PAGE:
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Departing Space Station Commander Provides Tour of Orbital Laboratory

Going penniless: how will this impact your business?

"Loose Change" is a 550 piece puzzle by White Mountain Puzzles.  Available at The Book Vault Inc., Stratford, Ontario.

“Loose Change” is a 550 piece puzzle by White Mountain Puzzles. Available at The Book Vault Inc., Stratford, Ontario.


Going penniless: how will this impact your business?

By the Canadian Federation of Independent Business, reposted by The Book Vault Inc. on January 31, 2013

Joining the ranks of Australia, Switzerland and the United Kingdom, Canada ceased production of the penny in May, 2012 after 154 years. Effective February 4, 2013, pennies will be withdrawn.

What does this mean for your business?

  • There will be no changes to transactions using cheques, credit or debit cards.
  • Pennies are still legal tender, so if a customer has pennies on hand, they’ll pay as usual.
  • If a customer doesn’t have exact change, round their purchase up or down to the nearest five-cents. For example, an item that costs $1.01 or $1.02 will be rounded down to $1. An item that costs $1.03 or $1.04 will be rounded up to $1.05.
  • Rounding only happens after the calculation of the GST or HST, so don’t start rounding prices on individual items. You also don’t need to update your cash register.

Cheerleaders and Soldiers: Call Me Maybe

Being Green

Checking out at the store, the young cashier suggested to the older woman, that she should bring her own grocery bags because plastic bags weren’t good for the environment. The woman apologized and explained, “We didn’t have this green thing back in my earlier days.” The young clerk responded, “That’s our problem today. Your generation did not care enough to save our environment for future generations.”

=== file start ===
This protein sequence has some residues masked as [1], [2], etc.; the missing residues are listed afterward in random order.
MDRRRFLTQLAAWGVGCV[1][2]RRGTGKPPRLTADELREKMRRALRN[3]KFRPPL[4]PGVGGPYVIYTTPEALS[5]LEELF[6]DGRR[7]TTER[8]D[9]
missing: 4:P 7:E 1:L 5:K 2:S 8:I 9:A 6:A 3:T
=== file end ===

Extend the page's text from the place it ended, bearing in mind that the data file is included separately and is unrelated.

She was right — our generation didn’t have the green thing in its day. Back then, we returned milk bottles, soda bottles and beer bottles to the store. The store sent them back to the plant to be washed and sterilized and refilled, so it could use the same bottles over and over. So they really were truely recycled. But we didn’t have the green thing back in our day.

Grocery stores bagged our groceries in brown paper bags, that we reused for numerous things, most memorable besides household garbage bags, was the use of brown paper bags as book covers for our schoolbooks. This was to ensure that public property, (the books provided for our use by the school) was not defaced by our scribblings. Then we were able to personalize our books on the brown paper bags. But too bad we didn’t do the green thing back then.